Help Desk FAQ

Taxes

 

What should I know about tax refund advance loans?

With a refund advance loan (RAL), you borrow part of your refund upfront; loan fees and any interest are taken out of your tax refund. (If you also delay paying your tax preparation costs with a refund anticipation check, those fees will be deducted from your tax refund along with your RAL fees.) Refund anticipation loans are advertised as a great way to access your money much quicker, for what many lenders characterize as just a small fee.

Actually, the IRS typically processes refunds for those who file electronically in as little as ten days anyway, so a loan doesn’t get the money into your pocket that much faster. And that supposedly small fee, when calculated as an annual percentage rate (APR), often translates to an interest rate of as much as 50% to over 500%.

In August 2010, the IRS announced that it would no longer provide tax preparers and lenders with information about whether or not taxpayers owe back taxes, since refund anticipation lenders used that information to determine whether or not the taxpayer would receive their full refund or if some or all of it would be withheld to cover money owed to the IRS. One major tax preparation company has already decided not to offer the loans anymore because of the policy change. Other companies will continue extending the loans but may withhold some of the refund to reduce their risk.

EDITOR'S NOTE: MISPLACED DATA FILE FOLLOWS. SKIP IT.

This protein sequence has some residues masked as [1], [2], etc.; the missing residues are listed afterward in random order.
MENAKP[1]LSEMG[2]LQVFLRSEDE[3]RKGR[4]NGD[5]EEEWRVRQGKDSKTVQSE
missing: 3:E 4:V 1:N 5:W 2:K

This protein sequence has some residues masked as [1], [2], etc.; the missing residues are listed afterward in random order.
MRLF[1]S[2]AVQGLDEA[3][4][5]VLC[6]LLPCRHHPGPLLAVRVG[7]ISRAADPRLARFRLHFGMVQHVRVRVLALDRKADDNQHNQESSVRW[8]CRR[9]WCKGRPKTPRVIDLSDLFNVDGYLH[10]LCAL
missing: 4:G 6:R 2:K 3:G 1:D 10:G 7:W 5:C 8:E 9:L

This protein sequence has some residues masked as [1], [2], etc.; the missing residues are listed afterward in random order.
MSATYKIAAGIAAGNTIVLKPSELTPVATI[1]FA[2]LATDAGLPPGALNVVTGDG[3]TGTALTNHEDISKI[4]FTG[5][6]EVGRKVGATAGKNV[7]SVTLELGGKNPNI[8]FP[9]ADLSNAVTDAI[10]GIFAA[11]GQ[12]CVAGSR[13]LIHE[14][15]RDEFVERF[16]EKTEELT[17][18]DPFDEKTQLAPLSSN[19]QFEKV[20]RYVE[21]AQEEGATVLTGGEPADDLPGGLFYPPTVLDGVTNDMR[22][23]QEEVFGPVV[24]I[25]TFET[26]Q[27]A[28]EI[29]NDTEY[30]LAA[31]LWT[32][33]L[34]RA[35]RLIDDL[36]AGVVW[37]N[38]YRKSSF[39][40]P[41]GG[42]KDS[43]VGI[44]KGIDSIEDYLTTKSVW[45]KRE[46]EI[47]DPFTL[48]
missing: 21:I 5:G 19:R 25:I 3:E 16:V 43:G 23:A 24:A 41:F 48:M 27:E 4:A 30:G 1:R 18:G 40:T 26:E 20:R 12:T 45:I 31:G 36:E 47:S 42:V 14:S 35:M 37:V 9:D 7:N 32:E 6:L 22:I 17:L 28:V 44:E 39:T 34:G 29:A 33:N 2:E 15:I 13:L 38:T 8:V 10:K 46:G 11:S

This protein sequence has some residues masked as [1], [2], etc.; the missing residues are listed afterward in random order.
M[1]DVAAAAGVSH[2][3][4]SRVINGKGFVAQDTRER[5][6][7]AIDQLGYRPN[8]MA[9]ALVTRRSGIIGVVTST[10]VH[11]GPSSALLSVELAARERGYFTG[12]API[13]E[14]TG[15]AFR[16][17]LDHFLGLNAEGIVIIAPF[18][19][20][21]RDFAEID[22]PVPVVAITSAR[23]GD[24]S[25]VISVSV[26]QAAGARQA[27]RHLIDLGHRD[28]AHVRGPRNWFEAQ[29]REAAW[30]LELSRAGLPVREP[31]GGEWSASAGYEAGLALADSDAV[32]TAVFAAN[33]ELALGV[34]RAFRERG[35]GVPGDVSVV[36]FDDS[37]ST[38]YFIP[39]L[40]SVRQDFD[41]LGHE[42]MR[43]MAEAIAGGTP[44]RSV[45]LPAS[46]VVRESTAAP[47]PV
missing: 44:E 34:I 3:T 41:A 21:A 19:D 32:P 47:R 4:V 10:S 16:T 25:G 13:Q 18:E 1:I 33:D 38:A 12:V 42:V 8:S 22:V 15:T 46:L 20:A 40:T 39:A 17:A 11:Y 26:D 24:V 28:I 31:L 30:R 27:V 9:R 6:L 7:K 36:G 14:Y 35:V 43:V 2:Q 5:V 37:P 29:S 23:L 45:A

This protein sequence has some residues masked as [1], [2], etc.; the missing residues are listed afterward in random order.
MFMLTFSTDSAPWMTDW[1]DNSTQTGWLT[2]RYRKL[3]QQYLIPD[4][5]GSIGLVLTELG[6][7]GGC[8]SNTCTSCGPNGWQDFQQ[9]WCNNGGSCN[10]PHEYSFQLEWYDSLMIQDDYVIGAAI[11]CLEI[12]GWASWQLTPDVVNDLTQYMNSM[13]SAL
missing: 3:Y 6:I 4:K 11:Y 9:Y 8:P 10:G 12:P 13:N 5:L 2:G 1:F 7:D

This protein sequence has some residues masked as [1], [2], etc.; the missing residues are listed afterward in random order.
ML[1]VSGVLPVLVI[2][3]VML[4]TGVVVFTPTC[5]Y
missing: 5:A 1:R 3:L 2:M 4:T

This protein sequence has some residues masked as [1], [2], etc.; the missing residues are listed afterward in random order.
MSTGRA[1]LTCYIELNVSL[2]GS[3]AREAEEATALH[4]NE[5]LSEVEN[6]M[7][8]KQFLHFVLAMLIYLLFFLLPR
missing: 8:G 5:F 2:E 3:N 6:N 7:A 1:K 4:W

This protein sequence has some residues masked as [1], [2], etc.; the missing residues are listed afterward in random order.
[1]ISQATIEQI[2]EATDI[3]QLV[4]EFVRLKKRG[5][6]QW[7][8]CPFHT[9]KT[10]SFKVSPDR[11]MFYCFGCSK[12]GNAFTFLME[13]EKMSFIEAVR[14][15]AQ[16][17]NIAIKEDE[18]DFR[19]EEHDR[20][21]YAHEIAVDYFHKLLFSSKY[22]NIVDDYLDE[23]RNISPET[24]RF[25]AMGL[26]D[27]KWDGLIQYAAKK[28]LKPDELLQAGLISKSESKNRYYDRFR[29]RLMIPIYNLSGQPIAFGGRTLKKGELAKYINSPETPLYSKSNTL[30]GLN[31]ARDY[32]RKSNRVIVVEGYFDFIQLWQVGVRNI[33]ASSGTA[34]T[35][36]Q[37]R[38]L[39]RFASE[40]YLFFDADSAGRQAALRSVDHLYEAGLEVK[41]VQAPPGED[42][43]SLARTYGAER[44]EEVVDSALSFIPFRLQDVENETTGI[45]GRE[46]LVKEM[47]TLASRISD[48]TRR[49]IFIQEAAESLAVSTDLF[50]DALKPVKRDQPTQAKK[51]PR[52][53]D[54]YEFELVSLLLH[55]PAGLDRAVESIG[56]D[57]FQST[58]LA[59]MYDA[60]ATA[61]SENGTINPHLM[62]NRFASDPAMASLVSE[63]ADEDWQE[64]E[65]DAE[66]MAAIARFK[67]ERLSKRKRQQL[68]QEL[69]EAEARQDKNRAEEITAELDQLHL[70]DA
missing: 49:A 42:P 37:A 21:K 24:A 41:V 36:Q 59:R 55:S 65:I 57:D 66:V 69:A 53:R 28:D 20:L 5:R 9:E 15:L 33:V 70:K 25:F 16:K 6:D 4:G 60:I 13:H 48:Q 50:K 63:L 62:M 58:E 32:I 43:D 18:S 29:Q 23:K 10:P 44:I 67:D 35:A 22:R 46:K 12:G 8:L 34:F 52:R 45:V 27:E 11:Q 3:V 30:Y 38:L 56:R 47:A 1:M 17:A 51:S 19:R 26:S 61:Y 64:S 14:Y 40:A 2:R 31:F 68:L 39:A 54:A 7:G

The best way to get your tax refund faster without having to pay the high fees and interest rates associated with refund anticipation loans is to:

  • File sooner. Don’t wait until April, when tax preparers and the IRS are more likely to become backlogged.
  • File electronically. Taxpayers who e-file get refunds in half the time as those who file a paper return.
  • Have your refund deposited directly into your checking or savings account, and get it in as little as 10 days.

Learn more at the Consumer Financial Protection Bureau website.

 

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